Everyone knows these meetings, which consume valuable time and are not even productive. The thoughts are no longer with the meeting, but only with the tasks that actually still have to be completed. We have a few useful tips to help you structure your next meeting more successfully. This turns an annoying duty into an exchange with added value.
The 3 basic rules
Why did I arrive on time again when I had to wait for the others? And...what is this meeting about anyway? Ok, and who should take over the tasks?
To get these questions out of the world, there are 3 simple rules that should be followed at every meeting:
1. The Agenda
The first point seems trivial, but is often not heeded. Make sure everyone has the agenda in front of them. In the best case it is always visible, e.g. on a whiteboard, a large display or a flipchart. A simple handout does the trick, of course.
The agenda allows you to get straight into the conversation and find the thread much faster if the discussion gets out of control. It is best to send the agenda to all participants one day before the meeting, so that everyone has the opportunity to prepare well.
2. Start and stop on time
If the assembled team is waiting for a late person, this is usually a bad start to the meeting. Especially if the boss comes too late, the mood is subdued. Why is he late? He should set a good example. Besides, time is money. The more people wait, the more money...
You should also make sure that you end the meeting on time. A definite end time helps you achieve what's on your agenda and get people back to work quickly.
3. Zuständigkeiten festlegen
The last minutes of each meeting should be reserved for discussion about who is doing what and when. No meeting should end without this step! Otherwise, the meeting may have been for nothing.
Leading the meeting, not dominating it
The aim of a meeting should be to make the best possible decisions based on the exchange of opinions, ideas and facts. In order to ensure that everyone has their say and does not keep their opinions to themselves, you need to lead the discussion. This can be difficult when a brisk person meets a reserved character. But it's worth the effort.
When the cornerstones of the agenda have been elaborated and the discussion begins, just hold back and let the others speak. If you start the conversation with your opinion at the beginning, you will be more likely to get agreement and not different opinions and perspectives. The added value of the meeting is lost.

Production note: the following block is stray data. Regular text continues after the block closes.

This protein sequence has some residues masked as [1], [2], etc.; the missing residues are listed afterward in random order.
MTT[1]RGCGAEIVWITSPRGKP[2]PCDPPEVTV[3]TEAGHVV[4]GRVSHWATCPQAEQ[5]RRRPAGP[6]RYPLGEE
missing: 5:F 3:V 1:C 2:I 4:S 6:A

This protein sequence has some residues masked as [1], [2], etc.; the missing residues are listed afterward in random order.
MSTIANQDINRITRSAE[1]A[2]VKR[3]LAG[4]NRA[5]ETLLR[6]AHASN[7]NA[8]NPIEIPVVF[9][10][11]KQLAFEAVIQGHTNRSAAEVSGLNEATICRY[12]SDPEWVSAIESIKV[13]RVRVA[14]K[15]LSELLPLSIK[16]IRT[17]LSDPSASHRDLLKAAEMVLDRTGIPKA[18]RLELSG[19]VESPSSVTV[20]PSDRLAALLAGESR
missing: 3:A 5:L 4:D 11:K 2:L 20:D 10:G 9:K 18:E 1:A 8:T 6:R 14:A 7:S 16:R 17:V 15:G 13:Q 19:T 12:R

Show your colleagues that any idea is welcome by making crazy suggestions. Often the most valuable ideas are those that are out of place, because they open up new perspectives and take you from well-worn to new paths. In order for everyone to know that it is okay to make unconventional suggestions, you have to demonstrate it.
Distribute ballots at the beginning of the meeting. Everyone gets 3 cards that say "Super!", " All right" and "Never mind". When an idea has developed, a vote is taken and everyone raises a ballot at the same time. In this way you can collect honest opinions and involve reserved people. In addition, you will quickly have an overview of whether a further discussion is worthwhile - especially when opinions diverge widely.
Do we need the meeting or can we get rid of it?
Over time, the schedule fills up with recurring meetings that quickly become a habit. Many are important, but some are no longer useful. Therefore, you should ask yourself regularly: Do I still have to attend this meeting? Is even the whole meeting superfluous? If you check your meetings from time to time, your calendar will stay clean and you'll have more time to focus on what's important.
Getting up - how to keep the meeting short and sweet
No phones - no exceptions
One person keeps protocol - all others are less distracted
Summary ASAP - send the minutes after the meeting as soon as possible - of course including the decided tasks and responsibilities
Light bulb & flash - Do you like working on a whiteboard or flipchart? Clearly mark ideas (light bulb) and tasks (flash)
Good luck and - yes really - have fun at the next meeting!